It’s also important to note that the early church didn’t proclaim a new set of ethics, but the resurrection of the crucified Messiah – because they were convinced he was alive again.
The second half of this sentence seems like a non-sequitur from the first half…
Everything points to the tomb actually being empty. If the Romans or the Jewish leaders had known where the body was, they would have brought it out and put an end to the whole thing as soon as it started. The disciples stood to gain nothing: the church was persecuted for the first two centuries of its existence, and there was neither money nor honour involved in preaching Jesus. Nobody willingly dies for something they know is a lie!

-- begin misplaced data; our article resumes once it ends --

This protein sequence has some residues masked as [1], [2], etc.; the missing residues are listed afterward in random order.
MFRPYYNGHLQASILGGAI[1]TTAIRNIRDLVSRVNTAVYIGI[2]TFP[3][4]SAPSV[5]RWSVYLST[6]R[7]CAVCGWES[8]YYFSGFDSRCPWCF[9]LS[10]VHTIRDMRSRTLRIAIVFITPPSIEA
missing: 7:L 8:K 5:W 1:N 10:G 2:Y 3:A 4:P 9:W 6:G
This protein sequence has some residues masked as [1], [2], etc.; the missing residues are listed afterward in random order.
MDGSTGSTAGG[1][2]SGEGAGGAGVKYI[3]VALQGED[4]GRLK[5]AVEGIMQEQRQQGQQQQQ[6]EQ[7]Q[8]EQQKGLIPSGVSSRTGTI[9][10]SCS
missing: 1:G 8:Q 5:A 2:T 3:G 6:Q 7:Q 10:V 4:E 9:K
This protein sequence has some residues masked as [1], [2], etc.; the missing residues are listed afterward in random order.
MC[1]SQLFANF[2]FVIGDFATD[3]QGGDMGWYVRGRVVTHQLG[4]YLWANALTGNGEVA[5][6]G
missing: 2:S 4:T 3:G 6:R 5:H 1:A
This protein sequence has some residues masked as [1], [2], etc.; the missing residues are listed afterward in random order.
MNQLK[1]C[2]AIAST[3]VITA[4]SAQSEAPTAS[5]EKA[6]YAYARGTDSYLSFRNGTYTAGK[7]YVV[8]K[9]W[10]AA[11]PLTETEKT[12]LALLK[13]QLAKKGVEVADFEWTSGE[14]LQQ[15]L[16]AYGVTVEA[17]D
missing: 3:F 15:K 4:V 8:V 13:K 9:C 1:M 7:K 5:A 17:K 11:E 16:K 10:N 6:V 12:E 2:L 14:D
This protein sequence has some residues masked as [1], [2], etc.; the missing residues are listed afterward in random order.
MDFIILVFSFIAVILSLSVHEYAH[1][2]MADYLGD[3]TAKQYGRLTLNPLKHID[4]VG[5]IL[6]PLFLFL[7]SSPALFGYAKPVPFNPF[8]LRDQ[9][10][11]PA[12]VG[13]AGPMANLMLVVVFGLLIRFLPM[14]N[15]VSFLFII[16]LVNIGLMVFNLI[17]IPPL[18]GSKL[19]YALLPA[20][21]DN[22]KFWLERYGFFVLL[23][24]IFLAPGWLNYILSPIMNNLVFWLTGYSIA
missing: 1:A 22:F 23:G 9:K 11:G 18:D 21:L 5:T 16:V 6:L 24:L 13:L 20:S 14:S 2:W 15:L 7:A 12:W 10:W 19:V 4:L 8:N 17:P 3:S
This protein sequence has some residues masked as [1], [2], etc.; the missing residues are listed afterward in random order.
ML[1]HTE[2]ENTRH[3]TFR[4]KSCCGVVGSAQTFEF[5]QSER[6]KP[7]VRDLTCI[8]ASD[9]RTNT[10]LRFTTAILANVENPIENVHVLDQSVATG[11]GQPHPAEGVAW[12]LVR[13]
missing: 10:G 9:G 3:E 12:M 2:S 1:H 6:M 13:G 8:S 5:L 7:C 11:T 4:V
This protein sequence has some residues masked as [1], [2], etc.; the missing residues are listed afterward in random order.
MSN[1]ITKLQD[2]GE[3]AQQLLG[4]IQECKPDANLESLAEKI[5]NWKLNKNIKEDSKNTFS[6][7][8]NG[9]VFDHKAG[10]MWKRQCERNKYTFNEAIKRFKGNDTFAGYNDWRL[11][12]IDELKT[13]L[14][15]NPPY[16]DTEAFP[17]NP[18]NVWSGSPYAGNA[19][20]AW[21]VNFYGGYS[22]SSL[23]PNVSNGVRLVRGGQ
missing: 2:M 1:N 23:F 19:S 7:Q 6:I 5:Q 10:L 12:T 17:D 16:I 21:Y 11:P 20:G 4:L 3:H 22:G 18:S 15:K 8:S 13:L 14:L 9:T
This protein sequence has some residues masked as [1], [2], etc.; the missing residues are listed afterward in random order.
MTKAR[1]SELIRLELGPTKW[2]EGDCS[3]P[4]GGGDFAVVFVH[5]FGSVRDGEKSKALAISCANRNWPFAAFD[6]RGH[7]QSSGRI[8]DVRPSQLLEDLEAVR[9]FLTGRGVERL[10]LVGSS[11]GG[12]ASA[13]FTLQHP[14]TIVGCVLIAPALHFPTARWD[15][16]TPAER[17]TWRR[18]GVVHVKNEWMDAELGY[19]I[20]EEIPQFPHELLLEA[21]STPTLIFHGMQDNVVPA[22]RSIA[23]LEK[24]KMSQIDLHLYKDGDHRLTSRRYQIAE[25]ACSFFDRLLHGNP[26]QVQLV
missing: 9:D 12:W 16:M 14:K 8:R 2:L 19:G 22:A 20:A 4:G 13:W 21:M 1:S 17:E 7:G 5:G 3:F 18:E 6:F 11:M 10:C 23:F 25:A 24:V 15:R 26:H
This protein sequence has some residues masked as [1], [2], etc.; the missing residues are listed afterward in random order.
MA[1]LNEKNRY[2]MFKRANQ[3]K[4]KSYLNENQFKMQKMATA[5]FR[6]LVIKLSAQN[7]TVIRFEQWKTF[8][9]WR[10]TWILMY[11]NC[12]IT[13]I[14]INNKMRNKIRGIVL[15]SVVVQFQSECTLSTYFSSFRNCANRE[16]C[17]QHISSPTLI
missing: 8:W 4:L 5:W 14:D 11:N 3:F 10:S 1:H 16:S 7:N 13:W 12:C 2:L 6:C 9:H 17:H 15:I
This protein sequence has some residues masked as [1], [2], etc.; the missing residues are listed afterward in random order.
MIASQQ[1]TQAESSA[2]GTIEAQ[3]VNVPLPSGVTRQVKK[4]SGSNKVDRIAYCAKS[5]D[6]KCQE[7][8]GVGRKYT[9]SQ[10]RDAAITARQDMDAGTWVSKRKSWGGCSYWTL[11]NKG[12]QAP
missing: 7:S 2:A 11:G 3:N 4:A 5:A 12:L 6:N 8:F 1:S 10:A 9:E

Maybe not, but that isn’t required. People can die for a lie that they believe, not knowing it’s a lie. In the Soviet Union the higher-ups who were using the system to enrich themselves referred to the poor people who believed in the system as “useful idiots”. People believe a lot of ridiculous stuff. If someone thinks they’ll be rewarded for all eternity and they truly believe it, they will be motivated to do anything. The ridiculous belief that some number (oft quoted as 72) “virgins” await Muslim martyrs has certainly motivated some Muslims to blow themselves up. The believe that abortion doctors are murdering “unborn babies” (i.e. fetuses) has motivated some Christians to murder abortion doctors, I think the last one was shot in the doorway of his church!